You might already be thinking: “Saving up to buy a home is no small feat.”
You’d be correct.
But, start saving today and you’ll be most prepared to pull the trigger when you come across that dream home.
The first step:
Build up the funds for a down payment.
Learn how to save up for a down payment, including how much you should aim to save. And, use the different ways that can make it easier to reach this important financial goal.
The Right Amount for a Down Payment
One of the most common questions asked by prospective homebuyers:
How much should I have for a down payment?
There is no right answer here.
The right amount to save for a down payment depends on your target price range, which may be vastly different from someone else.
Whatever the price range that you’re aiming for, the industry rule is to have a down payment equal to 20 percent of the home price.
This is the amount that lenders will prefer to see before they’re ready to approve your mortgage application.
Note: When you put at least 20 percent down, lenders don’t require you to pay for private mortgage insurance (PMI). This type of insurance protects mortgage companies in case you don’t make your payments to the point where foreclosure is necessary.
Remember, that should be your goal (and it’s even better if you can save up even more for those unexpected costs involved with buying a home).
Here are some examples based on approximate median home prices in certain major U.S. metropolitan areas:
Pittsburgh, PA: $125,000
- 10% down payment: $12,500
- 20% down payment: $25,000
- 30% down payment: $37,500
To accumulate the 20% down payment in 5 years, you’ll need to save roughly $417 per month. If you keep the money in a savings account that earns 2.00% APY, you can reach that goal with $396 per month.
New York, NY: $425,000
- 10% down payment: $42,500
- 20% down payment: $85,000
- 30% down payment: $127,500
To accumulate the 20% down payment in 5 years, you’ll need to save roughly $1,417 per month. If you keep the money in a savings account that earns 2.00% APY, you can reach that goal with $1,346 per month.
San Jose, CA: $1,000,000
- 10% down payment: $100,000
- 20% down payment: $200,000
- 30% down payment: $300,000
To accumulate the 20% down payment in 5 years, you’ll need to save roughly $3,333 per month. If you keep the money in a savings account that earns 2.00% APY, you can reach that goal with $3,176 per month.
Where to Save Your Down Payment
As the road to a down payment can be a very long one, you’ll want a place that’s designated for this purpose.
A savings account is the perfect place because it is easily accessible. This makes it easy to put money when you want (and easy to access when you’re ready to buy).
While you can use a regular savings account from a local bank in your neighborhood, it’s probably not the best option.
Instead, you should go with a savings account from an online bank.
Simply, online savings accounts tend to have no monthly fees and very high interest rates.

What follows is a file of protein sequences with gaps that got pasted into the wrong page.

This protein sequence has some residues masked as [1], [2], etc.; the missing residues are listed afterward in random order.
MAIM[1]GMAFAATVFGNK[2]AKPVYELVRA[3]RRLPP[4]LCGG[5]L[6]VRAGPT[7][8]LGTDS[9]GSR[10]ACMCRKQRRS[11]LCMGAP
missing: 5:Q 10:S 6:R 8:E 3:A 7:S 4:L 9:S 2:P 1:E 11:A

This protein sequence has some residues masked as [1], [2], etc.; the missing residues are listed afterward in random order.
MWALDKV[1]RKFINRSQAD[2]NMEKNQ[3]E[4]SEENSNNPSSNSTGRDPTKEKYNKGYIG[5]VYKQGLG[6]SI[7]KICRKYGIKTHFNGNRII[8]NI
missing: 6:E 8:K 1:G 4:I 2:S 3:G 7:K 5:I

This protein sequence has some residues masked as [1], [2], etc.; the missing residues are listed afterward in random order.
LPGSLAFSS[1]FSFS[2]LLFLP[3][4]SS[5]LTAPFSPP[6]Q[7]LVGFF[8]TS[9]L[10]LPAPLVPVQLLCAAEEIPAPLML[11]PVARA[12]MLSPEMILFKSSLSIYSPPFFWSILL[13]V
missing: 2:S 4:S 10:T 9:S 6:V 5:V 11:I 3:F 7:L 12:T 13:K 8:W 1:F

First, you don’t want to risk having to pay a fee in order to save money. It’s rather counterintuitive to your goal.
Second, online banks don’t have to pay the expenses of operating branches. This allows the banks to offer savings rates that are hundreds of times as much as the brick-and-mortar banks.
When you’re building up large balances in a savings account, your interest earnings can add up — and reduce the time that it’ll take save up for a down payment.
Put Your Savings on Autopilot
For many people, sticking to a savings plan is tough.
More often than not, the plan gets derailed and the goal of buying a home is never quite within reach.
What you can do:
To remove the need for willpower or discipline to accomplish this savings goal, automate the entire process.
This means moving money into your down payment fund without any work on your part.
There are two main ways that you can put your savings on autopilot:
Partial direct deposit
If you are paid via direct deposit, you’re probably setting 100 percent of those funds to be sent to your checking account.
It makes sense.
A checking account is the hub of your finances. You want to have all your money go through that account.
You need to put in effort to transfer money into your savings. You might get lazy. You might forget.
Some people even feel like they are “losing” money for no reason by transferring the funds out of the checking account.
Ask your employer to split your paycheck so that a partial direct deposit goes directly into your down payment fund. You don’t have to lift a finger or worry about being forgetful. And, you never saw the money enter your account so you won’t “miss” it.
Another way to save effortlessly is to set up recurring transfers that initiate automatically based on rules that you’ve set.
Configure a recurring transfer that kicks in right after you get a direct deposit.
You want those funds to go towards your down payment savings as soon as possible.
That way, you’re not tempted to spend it on things you don’t need.
Tap Your Retirement Account
If you’ve built up savings in a retirement account, you may be able to withdraw some of those funds for the strict purpose of a down payment on your first home purchase.
After you’ve held the Roth IRA for at least five years, you can withdraw up to $10,000 before retirement without paying any income tax or penalty.
With a traditional IRA, the rules are different.
You can also withdraw up to $10,000 before retirement age, but you’ll have to pay income tax on the amount. Still, there’s not penalty because you’re using it for a down payment.
With a 401(k) plan, all withdrawals before retirement will result in taxes and penalties.
There’s the option of a 401(k) loan, but it isn’t advised in most situations.
Again, saving for a down payment is a long-term goal.
Whether you’re thinking about buying a house or not, it’s a big purchase that you should be prepared for.
Because a down payment is not small amount, start saving now.